CP had a very close relation with Thaksin’s cabinet. The Minister of Commerce during the start of the US-Thai FTA negotiations was the son-in-law of the head of CP. At the same time, he was the head of negotiations for the Thai government for the first round of negotiations in Washington DC, two or three years ago! It is clear that if you let a company that has a conflict of interest act as a representative of the country, this means that the text, the agreement, will be of benefit to that company.


Look at the details of negotiation. Thailand would let in cheap agricultural products, mainly soybean and corn, by decreasing the quota and the tariff on their imports. This benefits CP because this company controls the feed stuff industry in Thailand and in many countries in Asia — Vietnam, Indonesia, even in China. So on the one hand, CP will gain a lot from the cut in tariffs and quotas. On the other hand, by negotiation, the US would have to let in food products from Thailand — especially chicken or seafood products. The US just has to solve the problem of SPS or TBT to allow the product from CP to enter the US market. That means that CP will gain on both the import and export sides. It’s clear that this happened in the FTAs with Australia and New Zealand, too, where CP gained a lot from this kind of relationship with the Thaksin cabinet.


But this company does not have a close relationship with just one party, like Thaksin’s, only. If you look back at history, they have a very close relationship even with the Democrat Party, that is expected to form the new cabinet after the election this December. Even after the coup. It is known by many people that the Minister of Agriculture of the interim government has a very, very close relation with CP.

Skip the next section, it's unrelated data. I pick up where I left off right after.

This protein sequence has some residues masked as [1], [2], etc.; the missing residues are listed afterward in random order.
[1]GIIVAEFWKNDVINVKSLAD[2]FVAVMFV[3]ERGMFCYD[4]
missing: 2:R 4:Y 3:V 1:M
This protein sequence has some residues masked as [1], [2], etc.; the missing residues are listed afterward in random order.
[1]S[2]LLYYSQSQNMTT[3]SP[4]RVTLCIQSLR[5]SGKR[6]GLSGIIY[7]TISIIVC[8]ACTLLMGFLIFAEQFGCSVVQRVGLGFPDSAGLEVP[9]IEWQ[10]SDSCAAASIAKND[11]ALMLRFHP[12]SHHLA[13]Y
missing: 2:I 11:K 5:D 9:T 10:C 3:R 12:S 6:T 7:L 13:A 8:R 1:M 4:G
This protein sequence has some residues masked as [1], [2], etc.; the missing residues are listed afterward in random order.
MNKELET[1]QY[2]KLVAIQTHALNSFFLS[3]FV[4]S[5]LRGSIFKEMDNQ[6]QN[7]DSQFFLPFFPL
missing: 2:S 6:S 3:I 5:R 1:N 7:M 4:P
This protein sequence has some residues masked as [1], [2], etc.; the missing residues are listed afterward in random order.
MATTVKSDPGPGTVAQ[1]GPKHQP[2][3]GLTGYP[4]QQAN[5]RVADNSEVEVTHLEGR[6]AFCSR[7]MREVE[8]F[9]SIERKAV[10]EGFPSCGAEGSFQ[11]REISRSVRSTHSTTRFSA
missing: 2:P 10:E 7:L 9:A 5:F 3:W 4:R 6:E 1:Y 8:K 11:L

So this is one of the important issues behind an FTA. Not only in Thailand, but in many countries. The ones who are behind these kind of negotiations are big industry.


Q: And their interests are often quite opposed to the interests of small farmers...


Yes. One very clear example is with the FTA between Thailand and Japan, the Japan-Thailand Economic Partnership Agreement (JTEPA). Before the negotiations, the farmers, the NGOs and many people assumed that an FTA with Japan may be the first FTA that will benefit Thai farmers. Because if you compare the price of rice between Thailand and Japan, it is very clear that Japanese farmers cannot compete with the cheap price of Thai rice. At the beginning, the government said that signing an FTA with Japan will benefit Thai farmers. But at the end, through the interference of CP, the Thai government withdrew rice from the negotiating list in order to bargain with Japan so that Japan would not restrain the export of chicken, shrimp or other food products from Thailand. This business belongs to CP and to the big agricultural industry of Thailand. This means that the government agreed to withdraw something of benefit to millions of farmers in order to give a chance to a big agricultural corporation like CP!